As an entrepreneur, I believe I’ve been pretty successful in my career. I’ve done some cool stuff and built some cool things, but I want to own up. I avoid things. I sweep dust under rugs and hope I remember to get back to it before we spontaneously decide to move the tables when company is here.
As an entrepreneur, I believe I’ve been pretty successful in my career…but I want to own up. I avoid things. Tweet This Quote
It’s not that I want to get away with the thing under the rug. I know it is there. I wake up in the middle of the night and make promises to myself that tomorrow, tomorrow I will sweep under the rug, organize the bills, write to that person who seems mad. I have good intentions but then in the morning…
I am not talking about the kind of compartments you buy in the Container Store where everything is neatly organized and put away “appropriately”. I’m talking about the walls we create in our minds to survive. Because we can’t face it all, not all of it, not every day.
I’m talking about the stack of forms on the side of all our desks that need to be filed, signed—because we haven’t organized everything enough, or raised enough money to have the magic bookkeepers who make all of that stuff work. Or we’ve had one of those bookkeepers, but they weren’t that good, and then forms came right on home to roost anyway.
I compartmentalize…because we can’t face it all, not all of it, not every day. Tweet This Quote
These forms are, by the way, in the same category as the cash flow on the edge, the risks you take to close a deal, the project you have pushed to the edge of doable. These are the things we do to make the impossible possible. To do the social change work needed. To do the hard stuff that really isn’t possible from the comfortable seat of safety.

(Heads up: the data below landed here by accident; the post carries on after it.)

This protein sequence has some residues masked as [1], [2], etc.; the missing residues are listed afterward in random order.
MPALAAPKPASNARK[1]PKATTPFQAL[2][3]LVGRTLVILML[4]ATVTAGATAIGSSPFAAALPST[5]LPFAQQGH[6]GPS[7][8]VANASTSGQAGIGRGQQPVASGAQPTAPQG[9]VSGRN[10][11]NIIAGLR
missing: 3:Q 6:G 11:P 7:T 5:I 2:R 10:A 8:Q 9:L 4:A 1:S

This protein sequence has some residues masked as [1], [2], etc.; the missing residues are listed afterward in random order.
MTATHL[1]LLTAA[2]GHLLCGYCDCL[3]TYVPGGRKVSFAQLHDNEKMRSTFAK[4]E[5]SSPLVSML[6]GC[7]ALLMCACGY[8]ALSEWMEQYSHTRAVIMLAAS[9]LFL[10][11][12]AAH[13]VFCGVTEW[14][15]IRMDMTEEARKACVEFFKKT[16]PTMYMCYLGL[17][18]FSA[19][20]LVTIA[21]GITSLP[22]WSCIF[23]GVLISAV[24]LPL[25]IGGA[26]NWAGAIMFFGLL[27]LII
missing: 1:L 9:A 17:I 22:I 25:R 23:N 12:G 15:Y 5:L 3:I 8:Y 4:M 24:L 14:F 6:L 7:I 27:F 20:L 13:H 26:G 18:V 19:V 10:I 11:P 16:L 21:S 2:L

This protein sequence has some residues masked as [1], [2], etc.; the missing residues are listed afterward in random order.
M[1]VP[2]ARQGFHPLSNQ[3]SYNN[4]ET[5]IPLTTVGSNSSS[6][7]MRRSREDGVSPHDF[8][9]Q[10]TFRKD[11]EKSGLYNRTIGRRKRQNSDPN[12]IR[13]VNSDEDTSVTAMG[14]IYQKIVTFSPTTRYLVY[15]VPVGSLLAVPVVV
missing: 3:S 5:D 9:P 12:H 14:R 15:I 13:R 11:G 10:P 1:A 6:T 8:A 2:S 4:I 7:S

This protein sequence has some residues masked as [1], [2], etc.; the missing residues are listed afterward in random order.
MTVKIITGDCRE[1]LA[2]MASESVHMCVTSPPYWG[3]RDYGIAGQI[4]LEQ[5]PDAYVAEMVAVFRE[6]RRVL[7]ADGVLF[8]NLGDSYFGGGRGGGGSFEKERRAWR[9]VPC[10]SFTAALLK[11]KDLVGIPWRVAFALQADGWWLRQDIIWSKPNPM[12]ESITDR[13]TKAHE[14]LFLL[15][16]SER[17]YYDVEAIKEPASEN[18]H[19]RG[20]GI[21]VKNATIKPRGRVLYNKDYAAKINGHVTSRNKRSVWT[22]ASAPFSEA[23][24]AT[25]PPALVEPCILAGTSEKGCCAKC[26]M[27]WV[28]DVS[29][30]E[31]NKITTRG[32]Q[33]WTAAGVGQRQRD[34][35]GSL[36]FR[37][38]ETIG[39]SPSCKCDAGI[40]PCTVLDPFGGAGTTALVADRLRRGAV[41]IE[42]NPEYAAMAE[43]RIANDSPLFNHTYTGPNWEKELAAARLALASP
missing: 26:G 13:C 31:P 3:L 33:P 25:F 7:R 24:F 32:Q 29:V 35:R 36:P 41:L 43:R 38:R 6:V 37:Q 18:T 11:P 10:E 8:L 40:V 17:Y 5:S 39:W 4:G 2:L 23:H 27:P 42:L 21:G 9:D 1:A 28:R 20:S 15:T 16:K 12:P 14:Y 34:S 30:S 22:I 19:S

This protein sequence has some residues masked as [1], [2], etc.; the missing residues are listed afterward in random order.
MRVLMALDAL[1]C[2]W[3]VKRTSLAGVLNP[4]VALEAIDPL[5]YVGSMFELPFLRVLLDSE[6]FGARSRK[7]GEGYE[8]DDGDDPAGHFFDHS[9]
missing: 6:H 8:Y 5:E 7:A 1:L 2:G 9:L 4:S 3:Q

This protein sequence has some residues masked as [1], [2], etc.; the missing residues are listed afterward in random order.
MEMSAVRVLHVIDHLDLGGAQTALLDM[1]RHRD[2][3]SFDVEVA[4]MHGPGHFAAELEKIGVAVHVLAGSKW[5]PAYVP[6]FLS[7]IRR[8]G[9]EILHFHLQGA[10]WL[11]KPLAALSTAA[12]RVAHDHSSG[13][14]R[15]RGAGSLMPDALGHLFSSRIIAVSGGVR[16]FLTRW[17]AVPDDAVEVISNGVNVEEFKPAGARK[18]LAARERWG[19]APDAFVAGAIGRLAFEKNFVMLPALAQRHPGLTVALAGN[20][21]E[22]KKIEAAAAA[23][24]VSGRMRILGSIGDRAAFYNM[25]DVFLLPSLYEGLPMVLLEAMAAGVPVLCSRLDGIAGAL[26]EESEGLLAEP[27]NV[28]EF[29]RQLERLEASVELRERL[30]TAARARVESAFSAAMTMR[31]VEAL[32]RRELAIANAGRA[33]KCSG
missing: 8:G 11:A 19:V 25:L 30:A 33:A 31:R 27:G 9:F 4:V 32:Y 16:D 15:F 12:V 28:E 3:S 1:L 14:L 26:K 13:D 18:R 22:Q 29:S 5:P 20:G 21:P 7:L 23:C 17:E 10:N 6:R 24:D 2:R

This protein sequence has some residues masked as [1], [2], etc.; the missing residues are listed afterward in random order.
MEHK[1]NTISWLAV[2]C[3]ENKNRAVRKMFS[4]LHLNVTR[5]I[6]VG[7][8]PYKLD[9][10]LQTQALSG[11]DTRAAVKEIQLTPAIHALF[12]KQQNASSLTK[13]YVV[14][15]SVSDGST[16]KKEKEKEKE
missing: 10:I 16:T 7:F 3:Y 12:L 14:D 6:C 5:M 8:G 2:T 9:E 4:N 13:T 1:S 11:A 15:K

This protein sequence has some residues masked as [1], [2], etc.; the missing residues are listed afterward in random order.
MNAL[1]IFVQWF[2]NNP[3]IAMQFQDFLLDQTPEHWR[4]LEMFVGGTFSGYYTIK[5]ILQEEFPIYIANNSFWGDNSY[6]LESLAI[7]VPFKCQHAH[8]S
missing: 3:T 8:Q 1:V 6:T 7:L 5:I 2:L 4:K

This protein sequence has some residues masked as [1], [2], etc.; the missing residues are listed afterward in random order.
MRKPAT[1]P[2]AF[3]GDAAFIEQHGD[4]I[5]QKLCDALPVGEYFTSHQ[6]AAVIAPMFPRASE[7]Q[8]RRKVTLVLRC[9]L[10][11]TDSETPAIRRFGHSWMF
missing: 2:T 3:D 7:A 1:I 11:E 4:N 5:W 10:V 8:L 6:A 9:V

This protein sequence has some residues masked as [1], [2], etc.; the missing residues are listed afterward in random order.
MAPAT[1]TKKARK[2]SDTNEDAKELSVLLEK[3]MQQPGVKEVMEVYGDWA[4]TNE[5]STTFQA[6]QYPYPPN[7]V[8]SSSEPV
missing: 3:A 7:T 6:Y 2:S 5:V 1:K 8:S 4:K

Ever been on the road giving a speech, not sure if you have enough money on your debit card to be able to take a cab to the airport? Have you wondered what it will take from your pride to say you need help, or what it will take from your energy to manage the risk? It takes a game to put yourself out without a fully constructed net.
Some of this is about shame. We sweep under the rugs the stuff that we’re ashamed of. And let’s face it—given the pressures of leadership and everything we have taken on, we are going to be fallen leaders. We are going to accumulate mistakes, skeletons.
Turns out, I need to block 15 minutes before a meeting to put on my game face. Tweet This Quote
So you compartmentalize. You can’t feel things all the time. Can’t care about everything all the time. If all of this is with you all the time, then you are, frankly, a basket case. And that gets you nowhere.
I remember a meeting with a foundation exec a couple years ago. I showed up, thought I had my strategy straight and my story together, and he looked me straight on and said, “you are too tired to lead.” I hadn’t compartmentalized. Turns out, I need to block that 15 minutes before a meeting to put on my game face, to push the worries and the exhaustion to the back so I can show up as I need to.